“Back in 2017, I stumbled upon these octopuses on social media and said, ‘well this is a really cool idea. They’re supposed to help preemies,’” said Angela Stephenson, a registered staff nurse at the hospital.
A Labor of Love
Stephenson spends about a day on each of these crocheted octopuses, which are given to the preemie babies born at the hospital.
The practice started in Denmark when a father of a preemie baby noticed his child pulling on the tubes and cords helping to keep it alive.
“He came up with this idea that, ‘if I could just make her something,’ so he crocheted her an octopus,” said Stephenson. “And the doctors there and the nursing staff were just floored. All she had to do was just grab that and she would instantly fall asleep.”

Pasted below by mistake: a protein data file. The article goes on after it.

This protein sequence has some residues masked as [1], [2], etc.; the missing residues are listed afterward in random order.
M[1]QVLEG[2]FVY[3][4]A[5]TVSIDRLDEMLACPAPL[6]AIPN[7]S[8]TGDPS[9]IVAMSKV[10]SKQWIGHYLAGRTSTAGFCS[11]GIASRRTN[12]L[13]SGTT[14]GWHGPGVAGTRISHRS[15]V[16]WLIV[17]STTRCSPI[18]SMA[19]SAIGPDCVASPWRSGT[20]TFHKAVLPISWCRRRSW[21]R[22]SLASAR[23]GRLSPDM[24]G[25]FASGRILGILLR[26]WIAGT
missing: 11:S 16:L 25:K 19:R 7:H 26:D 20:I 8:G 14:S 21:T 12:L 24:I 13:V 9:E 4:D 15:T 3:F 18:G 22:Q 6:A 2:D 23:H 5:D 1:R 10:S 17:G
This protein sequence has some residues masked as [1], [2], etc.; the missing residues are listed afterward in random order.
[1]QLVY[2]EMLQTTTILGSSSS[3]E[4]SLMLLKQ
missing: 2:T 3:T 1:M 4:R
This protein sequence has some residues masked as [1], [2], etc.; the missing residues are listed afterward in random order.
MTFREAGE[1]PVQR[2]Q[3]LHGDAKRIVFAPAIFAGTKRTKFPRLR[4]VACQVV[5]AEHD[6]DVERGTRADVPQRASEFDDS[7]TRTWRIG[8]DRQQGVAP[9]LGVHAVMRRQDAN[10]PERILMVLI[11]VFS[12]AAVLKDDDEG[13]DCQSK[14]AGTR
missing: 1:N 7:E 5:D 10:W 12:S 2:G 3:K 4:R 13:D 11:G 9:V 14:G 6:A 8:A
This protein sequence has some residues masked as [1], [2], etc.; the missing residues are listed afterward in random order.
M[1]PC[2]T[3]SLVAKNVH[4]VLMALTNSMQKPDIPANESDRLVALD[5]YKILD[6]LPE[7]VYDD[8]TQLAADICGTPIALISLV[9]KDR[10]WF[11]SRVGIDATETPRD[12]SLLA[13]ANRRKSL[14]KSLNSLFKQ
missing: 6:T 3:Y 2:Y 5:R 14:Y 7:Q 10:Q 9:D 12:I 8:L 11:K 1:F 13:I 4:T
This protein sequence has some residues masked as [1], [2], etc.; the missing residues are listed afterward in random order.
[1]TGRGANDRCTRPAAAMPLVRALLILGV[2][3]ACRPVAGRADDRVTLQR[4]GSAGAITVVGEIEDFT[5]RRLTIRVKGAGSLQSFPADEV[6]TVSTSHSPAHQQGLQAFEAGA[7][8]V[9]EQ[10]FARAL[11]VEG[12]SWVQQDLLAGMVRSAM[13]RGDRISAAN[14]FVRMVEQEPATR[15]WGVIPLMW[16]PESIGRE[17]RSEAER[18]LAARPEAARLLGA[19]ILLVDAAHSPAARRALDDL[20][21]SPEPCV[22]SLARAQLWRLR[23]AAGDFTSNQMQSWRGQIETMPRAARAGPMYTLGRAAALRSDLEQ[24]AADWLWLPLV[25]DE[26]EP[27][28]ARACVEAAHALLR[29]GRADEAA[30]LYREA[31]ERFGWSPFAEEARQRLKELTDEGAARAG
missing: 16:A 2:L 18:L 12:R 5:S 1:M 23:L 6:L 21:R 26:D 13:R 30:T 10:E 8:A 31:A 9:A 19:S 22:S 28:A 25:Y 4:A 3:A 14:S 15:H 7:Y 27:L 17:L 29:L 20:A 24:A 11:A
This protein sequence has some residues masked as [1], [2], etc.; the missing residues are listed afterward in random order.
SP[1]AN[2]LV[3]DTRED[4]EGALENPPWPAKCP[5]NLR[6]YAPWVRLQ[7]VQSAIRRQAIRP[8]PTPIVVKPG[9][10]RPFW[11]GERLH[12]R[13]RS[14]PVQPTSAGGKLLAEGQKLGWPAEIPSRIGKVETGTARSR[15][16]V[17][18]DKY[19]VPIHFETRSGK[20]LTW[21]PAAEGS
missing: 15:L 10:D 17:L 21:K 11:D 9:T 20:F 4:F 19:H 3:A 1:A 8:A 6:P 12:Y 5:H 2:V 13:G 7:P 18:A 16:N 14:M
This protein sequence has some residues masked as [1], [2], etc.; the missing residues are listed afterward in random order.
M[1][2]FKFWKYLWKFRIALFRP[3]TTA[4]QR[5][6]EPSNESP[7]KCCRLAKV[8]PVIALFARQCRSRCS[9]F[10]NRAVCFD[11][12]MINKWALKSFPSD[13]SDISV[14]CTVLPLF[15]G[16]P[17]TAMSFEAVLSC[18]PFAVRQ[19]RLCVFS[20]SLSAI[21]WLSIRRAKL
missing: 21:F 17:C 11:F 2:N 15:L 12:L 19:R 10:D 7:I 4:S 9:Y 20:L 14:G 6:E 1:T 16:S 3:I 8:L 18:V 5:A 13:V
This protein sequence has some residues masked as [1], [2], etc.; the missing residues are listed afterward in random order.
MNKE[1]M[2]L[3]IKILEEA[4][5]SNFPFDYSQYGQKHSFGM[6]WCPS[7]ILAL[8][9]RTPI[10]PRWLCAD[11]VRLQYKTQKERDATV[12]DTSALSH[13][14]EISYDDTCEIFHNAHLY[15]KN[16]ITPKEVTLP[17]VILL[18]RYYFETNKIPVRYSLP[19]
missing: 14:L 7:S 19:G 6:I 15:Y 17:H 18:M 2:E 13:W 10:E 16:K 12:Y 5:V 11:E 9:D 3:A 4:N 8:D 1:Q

Bringing the Idea Home
Now Angela and her fellow R.N. Cam Damore have brought the practice to Edward. But it’s a lot of work.
All the octopuses need to be made to a certain standard so as not to be a choking or strangulation hazard. Plus, they need to be thoroughly sanitized prior to being placed with the vulnerable child.
But all the work is worth it when they see the effect the octopus has.
“One doctor came to me and said, ‘and she still plays with that thing.’ So it’s kind of neat to see that she’ll still utilize the toy and that it’s lasted this long and that the labor of love that’s gone into it has withstood the test of time,” said Stephenson.
Stephenson keeps a book documenting all the octopuses she’s given away, which she estimates at around 200.
Naperville News 17’s Casey Krajewski reports.
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